It is vital that all therapists understand and acknowledge the impact of social situations such as racial discrimination on mental health. For instance, a recent longitudinal study of almost 700 Black adolescents for a period of 18 years found that perceived racial discrimination predicted increases in anxiety and depression in adulthood among Black males.[2].

A photo collage composed of eight photographs arranged in two parallel rows of four. These photos show people from many different nations. From the top-left-hand-side, the photos are as follows: a person with a bicycle standing in a rice paddy, three children, three elderly people sitting along a rock wall, four cooks standing around a table, a classroom of students, a group of people seated at a covered outdoor table, two children wearing robes, and two people being held up by other people during a wedding ceremony.

Figure 1. How do your cultural and religious beliefs affect your attitude toward mental health treatment? (credit “top-left”: modification of work by Staffan Scherz; credit “top-left-middle”: modification of work by Alejandra Quintero Sinisterra; credit “top-right-middle”: modification of work by Pedro Ribeiro Simões; credit “top-right”: modification of work by Agustin Ruiz; credit “bottom-left”: modification of work by Czech Provincial Reconstruction Team; credit “bottom-left-middle”: modification of work by Arian Zwegers; credit “bottom-right-middle”: modification of work by “Wonderlane”/Flickr; credit “bottom-right”: modification of work by Shiraz Chanawala)

Watch It

Watch this short video explains cultural competence and sociocultural treatments.

You can view the transcript for “What is cultural competence and why is it important?” here (opens in new window).

Link to Learning

This link takes you to a published case study of a Muslim-American “hijabi” woman (who follows traditional Muslim dress codes) struggling with an eating disorder and depression. It is a good illustration of the use of culturally competent practices. While the entire article is useful, especially review the initial mental status examination, diagnosis, case summary, course of treatment, and discussion. This will give you a good idea of how important cultural competence is and some of the major struggles that clients from different backgrounds face.

Understanding Barriers to Treatment

Statistically, people of color tend to utilize mental health services less frequently than White, middle-class Americans (Alegría et al., 2008; Richman, Kohn-Wood, & Williams, 2007). Why is this so? Perhaps the reason has to do with access and availability of mental health services. People from marginalized communities and individuals of low socioeconomic status (SES) report that barriers to services include lack of insurance, access to transportation, and time required to navigate these elements (Thomas & Snowden, 2002). However, researchers have found that even when income levels and insurance variables are taken into account, people of color are far less likely to seek out and utilize mental health services. And when access to mental health services is comparable across ethnic and racial groups, differences in service utilization remain (Richman et al., 2007).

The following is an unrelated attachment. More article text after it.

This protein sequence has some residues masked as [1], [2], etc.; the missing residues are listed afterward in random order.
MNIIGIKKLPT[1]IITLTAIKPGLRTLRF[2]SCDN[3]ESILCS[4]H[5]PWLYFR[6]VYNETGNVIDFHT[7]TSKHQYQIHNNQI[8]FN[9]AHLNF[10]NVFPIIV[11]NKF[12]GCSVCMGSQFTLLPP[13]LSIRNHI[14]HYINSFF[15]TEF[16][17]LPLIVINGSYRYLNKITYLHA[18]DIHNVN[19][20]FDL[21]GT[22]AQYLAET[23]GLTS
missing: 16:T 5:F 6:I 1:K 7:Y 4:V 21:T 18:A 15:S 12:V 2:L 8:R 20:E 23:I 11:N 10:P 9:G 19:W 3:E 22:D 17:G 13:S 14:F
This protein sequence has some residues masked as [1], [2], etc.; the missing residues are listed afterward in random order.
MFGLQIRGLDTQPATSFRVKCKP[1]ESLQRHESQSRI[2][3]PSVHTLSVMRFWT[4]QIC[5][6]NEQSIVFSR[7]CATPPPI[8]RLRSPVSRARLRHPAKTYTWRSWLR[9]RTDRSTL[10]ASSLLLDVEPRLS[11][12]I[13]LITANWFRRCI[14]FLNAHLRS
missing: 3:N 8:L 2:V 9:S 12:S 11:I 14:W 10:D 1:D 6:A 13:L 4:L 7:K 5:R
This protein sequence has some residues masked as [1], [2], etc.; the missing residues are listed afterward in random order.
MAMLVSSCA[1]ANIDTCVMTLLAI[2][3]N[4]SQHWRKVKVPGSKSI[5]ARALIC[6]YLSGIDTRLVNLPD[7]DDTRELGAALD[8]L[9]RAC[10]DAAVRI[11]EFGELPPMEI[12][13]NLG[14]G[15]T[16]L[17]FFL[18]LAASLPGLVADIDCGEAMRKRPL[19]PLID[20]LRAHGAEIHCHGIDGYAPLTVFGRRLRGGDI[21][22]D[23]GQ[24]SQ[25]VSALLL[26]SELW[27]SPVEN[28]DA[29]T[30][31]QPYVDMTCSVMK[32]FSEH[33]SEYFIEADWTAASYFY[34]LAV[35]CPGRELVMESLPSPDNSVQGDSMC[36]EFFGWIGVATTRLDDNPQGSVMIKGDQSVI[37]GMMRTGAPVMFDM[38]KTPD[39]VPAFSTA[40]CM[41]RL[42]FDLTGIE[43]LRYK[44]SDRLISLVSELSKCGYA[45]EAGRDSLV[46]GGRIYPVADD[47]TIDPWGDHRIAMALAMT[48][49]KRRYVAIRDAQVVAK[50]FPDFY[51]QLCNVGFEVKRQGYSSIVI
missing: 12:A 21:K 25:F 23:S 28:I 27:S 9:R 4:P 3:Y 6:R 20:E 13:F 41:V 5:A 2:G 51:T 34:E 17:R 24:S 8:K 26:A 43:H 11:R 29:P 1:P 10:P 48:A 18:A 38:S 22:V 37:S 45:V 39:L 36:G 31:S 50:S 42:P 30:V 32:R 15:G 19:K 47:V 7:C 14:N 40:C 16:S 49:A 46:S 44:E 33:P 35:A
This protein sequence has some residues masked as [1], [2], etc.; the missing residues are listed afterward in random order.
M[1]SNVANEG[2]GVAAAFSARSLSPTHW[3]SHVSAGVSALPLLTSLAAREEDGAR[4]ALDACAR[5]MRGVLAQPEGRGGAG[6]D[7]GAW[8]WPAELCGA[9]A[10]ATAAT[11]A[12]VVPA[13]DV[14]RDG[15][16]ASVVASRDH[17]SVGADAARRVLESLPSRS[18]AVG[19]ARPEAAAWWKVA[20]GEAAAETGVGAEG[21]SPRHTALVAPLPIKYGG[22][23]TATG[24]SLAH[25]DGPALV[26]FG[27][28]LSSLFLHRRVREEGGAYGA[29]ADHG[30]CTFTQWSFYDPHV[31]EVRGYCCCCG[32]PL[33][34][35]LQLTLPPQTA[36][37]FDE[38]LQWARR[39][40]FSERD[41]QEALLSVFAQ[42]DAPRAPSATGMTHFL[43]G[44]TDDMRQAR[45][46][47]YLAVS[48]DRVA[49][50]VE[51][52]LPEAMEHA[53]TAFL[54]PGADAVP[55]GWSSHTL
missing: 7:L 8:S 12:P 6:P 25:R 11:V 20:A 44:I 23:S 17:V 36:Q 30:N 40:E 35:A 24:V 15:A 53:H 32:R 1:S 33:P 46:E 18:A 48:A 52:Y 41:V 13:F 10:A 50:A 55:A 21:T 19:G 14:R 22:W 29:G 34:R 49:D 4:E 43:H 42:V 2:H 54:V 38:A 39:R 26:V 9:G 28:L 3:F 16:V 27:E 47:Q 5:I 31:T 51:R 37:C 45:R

In a study involving thousands of women, it was found that the prevalence rate of anorexia was similar across different races, but that bulimia nervosa was more prevalent among Hispanic and Black women when compared with non-Hispanic Whites (Marques et al., 2011). Although they have similar or higher rates of eating disorders, Hispanic and Black American women with these disorders tend to seek and engage in treatment far less than Caucasian women. These findings suggest ethnic disparities in access to care, as well as clinical and referral practices that may prevent Hispanic and African-American women from receiving care, which could include lack of bilingual treatment, stigma, fear of not being understood, family privacy, and lack of education about eating disorders.

Perceptions and attitudes toward mental health services may also contribute to this imbalance. A recent study at King’s College, London, found many complex reasons why people do not seek treatment: self-sufficiency and not seeing the need for help, not seeing therapy as effective, concerns about confidentiality, and the many effects of stigma and shame (Clement et al., 2014). And in another study, Black Americans exhibiting depression were less willing to seek treatment due to fear of possible psychiatric hospitalization as well as fear of the treatment itself (Sussman, Robins, & Earls, 1987). Instead of mental health treatment, many Black Americans prefer to be self-reliant or use spiritual practices (Snowden, 2001; Belgrave & Allison, 2010). For example, it has been found that the Black church plays a significant role as an alternative to mental health services by providing prevention and treatment-type programs designed to enhance the psychological and physical well-being of its members (Blank, Mahmood, Fox, & Guterbock, 2002).

Sign that reads, "se habla español" which translates to "Spanish spoken here."

Figure 2. Accessible mental health services for those who don’t speak English can be difficult to find.

Additionally, people belonging to ethnic groups that already report concerns about prejudice and discrimination are less likely to seek services for a mental illness because they view it as an additional stigma (Gary, 2005; Townes, Cunningham, & Chavez-Korell, 2009; Scott, McCoy, Munson, Snowden, & McMillen, 2011). For example, in one recent study of 462 older Korean Americans (over the age of 60) many participants reported suffering from depressive symptoms. However, 71% indicated they thought depression was a sign of personal weakness, and 14% reported that having a mentally ill family member would bring shame to the family (Jang, Chiriboga, & Okazaki, 2009).